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The Eastern Superpowers Are In Trouble

The Eastern Superpowers Are In Trouble

Large populations do not equal automatic ascension to top of the global economic league table, says Peter Cooper, editor of

Macroeconomic forecasting is notoriously difficult. Recall how Japan was supposed to overtake the US economy in the 90s. Some readers might just about remember the end-of-the- dollar forecasts of the 1970s. Similarly the Euromonitor International predictions for the top nations in 2020 looked a bit wide of the mark.

It has China set to become the world’s largest economy in terms of GDP in PPP terms by 2020 and India roaring up to third slot! Russia will overtake Germany as the fifth largest economy by that date, just behind Japan at number four.

Can this forecast be correct? Such forecasts are usually wrong. They take the recent past and project it forward. But reality seldom moves in a straight line. It is one reason why economists make such lousy investment advisers.

For China to top the US there has to be stagnation or decline in the US economy coupled with continued high growth in China. Euromonitor admits ‘rising labour costs, pollution, a potential real estate bubble and rapid ageing arising from the government’s one child policy’ are problems for China going forward.

We would add that a stalling global economy just can’t be good news for the world’s largest exporter. There’s the rub. China cannot rise above us if we are falling into a global recession. We would also not underestimate the US economy’s capacity for self-renewal with the cheap energy of shale gas, for example.

Economies move in cycles, not straight- line projections. You might have thought economists would have spotted that by now. Of course they have, but as they cannot agree on the cycles they stick with the straight lines. So you get utter nonsense like India as a great economic power.

You cannot get to the top of the economic league table simply by expanding your population. That is not the way China did it. They went for a one-child policy to reduce the number of mouths to feed.

If you over expand your population then you can end up with a Malthusian food crisis and declining per capita GDP. India’s current bureaucratic democracy, infrastructure and educational system will simply never support a high-income economy. Few dispute that and reform is not really on the political agenda.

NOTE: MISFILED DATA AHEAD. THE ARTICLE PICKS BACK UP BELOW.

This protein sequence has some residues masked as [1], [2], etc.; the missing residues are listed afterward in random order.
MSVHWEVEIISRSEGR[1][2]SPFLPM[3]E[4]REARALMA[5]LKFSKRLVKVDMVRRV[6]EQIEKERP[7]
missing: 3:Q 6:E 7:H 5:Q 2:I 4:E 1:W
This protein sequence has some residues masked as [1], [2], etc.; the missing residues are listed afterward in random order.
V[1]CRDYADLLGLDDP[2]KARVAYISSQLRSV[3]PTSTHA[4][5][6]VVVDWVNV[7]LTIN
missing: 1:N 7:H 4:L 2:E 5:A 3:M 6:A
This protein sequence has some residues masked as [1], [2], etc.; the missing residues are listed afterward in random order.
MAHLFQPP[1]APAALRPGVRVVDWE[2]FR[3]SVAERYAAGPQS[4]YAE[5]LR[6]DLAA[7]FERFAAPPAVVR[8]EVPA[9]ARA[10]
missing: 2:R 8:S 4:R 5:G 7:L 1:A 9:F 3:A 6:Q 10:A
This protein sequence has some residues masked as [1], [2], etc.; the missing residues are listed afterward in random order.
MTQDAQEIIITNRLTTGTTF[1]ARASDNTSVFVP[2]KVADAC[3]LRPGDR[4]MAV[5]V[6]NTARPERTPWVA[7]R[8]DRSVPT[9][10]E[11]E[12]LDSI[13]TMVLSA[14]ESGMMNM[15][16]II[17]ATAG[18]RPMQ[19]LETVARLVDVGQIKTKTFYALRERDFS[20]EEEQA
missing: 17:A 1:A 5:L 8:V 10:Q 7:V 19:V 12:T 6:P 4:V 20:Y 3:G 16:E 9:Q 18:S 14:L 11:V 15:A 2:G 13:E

That said, sheer population might well help Russia to overtake Germany in the economic league table. Russia is already a middle-income country thanks to its huge hydrocarbon revenues and with twice the population of Germany only a relatively small advance would be needed to tip total GDP in its favor.

However, probably what renders these forecasts completely unreliable is that they cannot discount major national crises. For example, the debt-ridden Japanese economy looks very vulnerable to a serious bond crisis, falling exports and an internal financial meltdown. It last crashed in 1990 and few saw that coming either.

By contrast Russia and China hold huge financial reserves and have debts are far lower than in Japan or the US. Then again India most likely holds the most gold of any country and if the gold price roars ahead in an era of high inflation that is another economic wild card that could mean India rising, though we would still wonder ArabianMoney’s reckoning for the top nations in 2020 would be, respectively: USA, China, Russia, Germany and Japan.

The advance of Russia would be the biggest surprise, and fly in the face of the anti-Putin propaganda of the Western media who fail to recognise the economic imperative of wise and stable rulers.

China and India are the past shock, not the future. The more credible debate would be to try to predict when their growth will peak, and whether that will happen before they reach middle- income status.

Just because a nation happens to be poor is no guarantee to it becoming rich, and having a large population does not necessarily help either, it can represent an enormous drag on any economy. Watch out the smaller economies for growth shocks, because the bigger guys are in trouble.


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